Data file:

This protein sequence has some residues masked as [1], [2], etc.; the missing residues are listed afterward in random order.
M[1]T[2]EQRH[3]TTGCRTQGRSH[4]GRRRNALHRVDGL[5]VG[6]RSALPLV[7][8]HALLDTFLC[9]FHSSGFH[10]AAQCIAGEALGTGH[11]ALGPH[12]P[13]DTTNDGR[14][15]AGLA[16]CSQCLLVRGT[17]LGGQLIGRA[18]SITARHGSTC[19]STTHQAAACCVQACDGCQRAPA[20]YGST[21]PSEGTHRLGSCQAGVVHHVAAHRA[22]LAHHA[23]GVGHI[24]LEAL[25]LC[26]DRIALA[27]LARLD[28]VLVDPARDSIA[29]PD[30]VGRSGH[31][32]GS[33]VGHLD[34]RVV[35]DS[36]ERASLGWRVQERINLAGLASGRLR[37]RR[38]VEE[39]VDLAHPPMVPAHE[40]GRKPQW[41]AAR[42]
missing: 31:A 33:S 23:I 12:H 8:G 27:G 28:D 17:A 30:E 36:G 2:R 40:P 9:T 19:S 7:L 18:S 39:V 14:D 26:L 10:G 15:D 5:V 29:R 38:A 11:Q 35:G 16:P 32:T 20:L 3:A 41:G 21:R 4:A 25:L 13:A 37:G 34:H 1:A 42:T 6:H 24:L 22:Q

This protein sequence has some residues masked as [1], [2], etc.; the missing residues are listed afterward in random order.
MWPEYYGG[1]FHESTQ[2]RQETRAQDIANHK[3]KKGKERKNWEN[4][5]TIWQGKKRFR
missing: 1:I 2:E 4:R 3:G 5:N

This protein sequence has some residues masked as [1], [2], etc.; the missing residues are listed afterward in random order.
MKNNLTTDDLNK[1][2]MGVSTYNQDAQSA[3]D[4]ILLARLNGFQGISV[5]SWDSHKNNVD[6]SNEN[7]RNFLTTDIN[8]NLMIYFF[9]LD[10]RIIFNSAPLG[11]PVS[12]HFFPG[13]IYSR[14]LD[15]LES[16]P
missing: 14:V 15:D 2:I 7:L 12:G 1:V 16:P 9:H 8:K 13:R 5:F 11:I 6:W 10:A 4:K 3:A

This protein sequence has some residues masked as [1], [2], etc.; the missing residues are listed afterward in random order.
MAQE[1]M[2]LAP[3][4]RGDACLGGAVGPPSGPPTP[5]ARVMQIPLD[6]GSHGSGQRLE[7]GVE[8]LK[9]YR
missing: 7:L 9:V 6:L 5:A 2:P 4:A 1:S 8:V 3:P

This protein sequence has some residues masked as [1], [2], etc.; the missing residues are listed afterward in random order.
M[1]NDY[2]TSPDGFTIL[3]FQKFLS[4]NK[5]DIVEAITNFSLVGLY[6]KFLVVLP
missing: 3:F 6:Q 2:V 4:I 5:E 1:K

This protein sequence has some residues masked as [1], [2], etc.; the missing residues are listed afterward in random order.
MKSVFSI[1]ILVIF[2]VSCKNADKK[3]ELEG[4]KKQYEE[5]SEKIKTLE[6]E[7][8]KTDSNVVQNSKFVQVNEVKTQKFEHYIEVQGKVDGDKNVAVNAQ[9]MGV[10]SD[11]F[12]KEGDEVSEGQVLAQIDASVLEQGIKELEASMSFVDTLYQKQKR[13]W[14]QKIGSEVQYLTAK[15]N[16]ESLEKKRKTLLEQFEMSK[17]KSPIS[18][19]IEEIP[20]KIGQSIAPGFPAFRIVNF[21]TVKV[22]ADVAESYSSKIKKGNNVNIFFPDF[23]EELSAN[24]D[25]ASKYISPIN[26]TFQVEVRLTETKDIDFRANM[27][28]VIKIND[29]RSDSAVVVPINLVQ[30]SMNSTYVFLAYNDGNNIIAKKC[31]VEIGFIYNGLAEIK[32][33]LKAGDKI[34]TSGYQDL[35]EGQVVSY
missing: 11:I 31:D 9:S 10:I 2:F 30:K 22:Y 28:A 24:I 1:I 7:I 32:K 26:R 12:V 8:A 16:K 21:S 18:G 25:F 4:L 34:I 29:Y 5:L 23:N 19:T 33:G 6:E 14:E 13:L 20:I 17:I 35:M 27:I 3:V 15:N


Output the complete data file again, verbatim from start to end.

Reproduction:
This protein sequence has some residues masked as [1], [2], etc.; the missing residues are listed afterward in random order.
M[1]T[2]EQRH[3]TTGCRTQGRSH[4]GRRRNALHRVDGL[5]VG[6]RSALPLV[7][8]HALLDTFLC[9]FHSSGFH[10]AAQCIAGEALGTGH[11]ALGPH[12]P[13]DTTNDGR[14][15]AGLA[16]CSQCLLVRGT[17]LGGQLIGRA[18]SITARHGSTC[19]STTHQAAACCVQACDGCQRAPA[20]YGST[21]PSEGTHRLGSCQAGVVHHVAAHRA[22]LAHHA[23]GVGHI[24]LEAL[25]LC[26]DRIALA[27]LARLD[28]VLVDPARDSIA[29]PD[30]VGRSGH[31][32]GS[33]VGHLD[34]RVV[35]DS[36]ERASLGWRVQERINLAGLASGRLR[37]RR[38]VEE[39]VDLAHPPMVPAHE[40]GRKPQW[41]AAR[42]
missing: 31:A 33:S 23:I 12:H 8:G 27:G 28:D 17:A 30:E 36:G 2:R 40:P 9:T 19:S 7:L 18:S 39:V 14:D 26:L 10:G 15:D 5:V 29:R 38:A 11:Q 35:G 16:P 32:T 20:L 3:A 41:G 21:R 4:A 25:L 13:A 37:G 34:H 1:A 42:T 6:H 24:L 22:Q

This protein sequence has some residues masked as [1], [2], etc.; the missing residues are listed afterward in random order.
MWPEYYGG[1]FHESTQ[2]RQETRAQDIANHK[3]KKGKERKNWEN[4][5]TIWQGKKRFR
missing: 1:I 2:E 4:R 3:G 5:N

This protein sequence has some residues masked as [1], [2], etc.; the missing residues are listed afterward in random order.
MKNNLTTDDLNK[1][2]MGVSTYNQDAQSA[3]D[4]ILLARLNGFQGISV[5]SWDSHKNNVD[6]SNEN[7]RNFLTTDIN[8]NLMIYFF[9]LD[10]RIIFNSAPLG[11]PVS[12]HFFPG[13]IYSR[14]LD[15]LES[16]P
missing: 14:V 15:D 2:I 7:L 12:G 1:V 16:P 9:H 8:K 13:R 5:F 11:I 6:W 10:A 4:K 3:A

This protein sequence has some residues masked as [1], [2], etc.; the missing residues are listed afterward in random order.
MAQE[1]M[2]LAP[3][4]RGDACLGGAVGPPSGPPTP[5]ARVMQIPLD[6]GSHGSGQRLE[7]GVE[8]LK[9]YR
missing: 7:L 9:V 6:L 5:A 2:P 4:A 1:S 8:V 3:P

This protein sequence has some residues masked as [1], [2], etc.; the missing residues are listed afterward in random order.
M[1]NDY[2]TSPDGFTIL[3]FQKFLS[4]NK[5]DIVEAITNFSLVGLY[6]KFLVVLP
missing: 3:F 6:Q 2:V 4:I 5:E 1:K

This protein sequence has some residues masked as [1], [2], etc.; the missing residues are listed afterward in random order.
MKSVFSI[1]ILVIF[2]VSCKNADKK[3]ELEG[4]KKQYEE[5]SEKIKTLE[6]E[7][8]KTDSNVVQNSKFVQVNEVKTQKFEHYIEVQGKVDGDKNVAVNAQ[9]MGV[10]SD[11]F[12]KEGDEVSEGQVLAQIDASVLEQGIKELEASMSFVDTLYQKQKR[13]W[14]QKIGSEVQYLTAK[15]N[16]ESLEKKRKTLLEQFEMSK[17]KSPIS[18][19]IEEIP[20]KIGQSIAPGFPAFRIVNF[21]TVKV[22]ADVAESYSSKIKKGNNVNIFFPDF[23]EELSAN[24]D[25]ASKYISPIN[26]TFQVEVRLTETKDIDFRANM[27][28]VIKIND[29]RSDSAVVVPINLVQ[30]SMNSTYVFLAYNDGNNIIAKKC[31]VEIGFIYNGLAEIK[32][33]LKAGDKI[34]TSGYQDL[35]EGQVVSY
missing: 11:I 31:D 9:S 10:I 2:F 30:K 22:Y 28:A 24:I 1:I 7:I 32:K 26:R 12:V 8:A 16:K 21:S 18:G 25:F 4:L 34:I 29:Y 5:L 23:N 19:T 33:G 6:E 14:E 13:L 20:I 17:I 35:M 27:I 3:V 15:N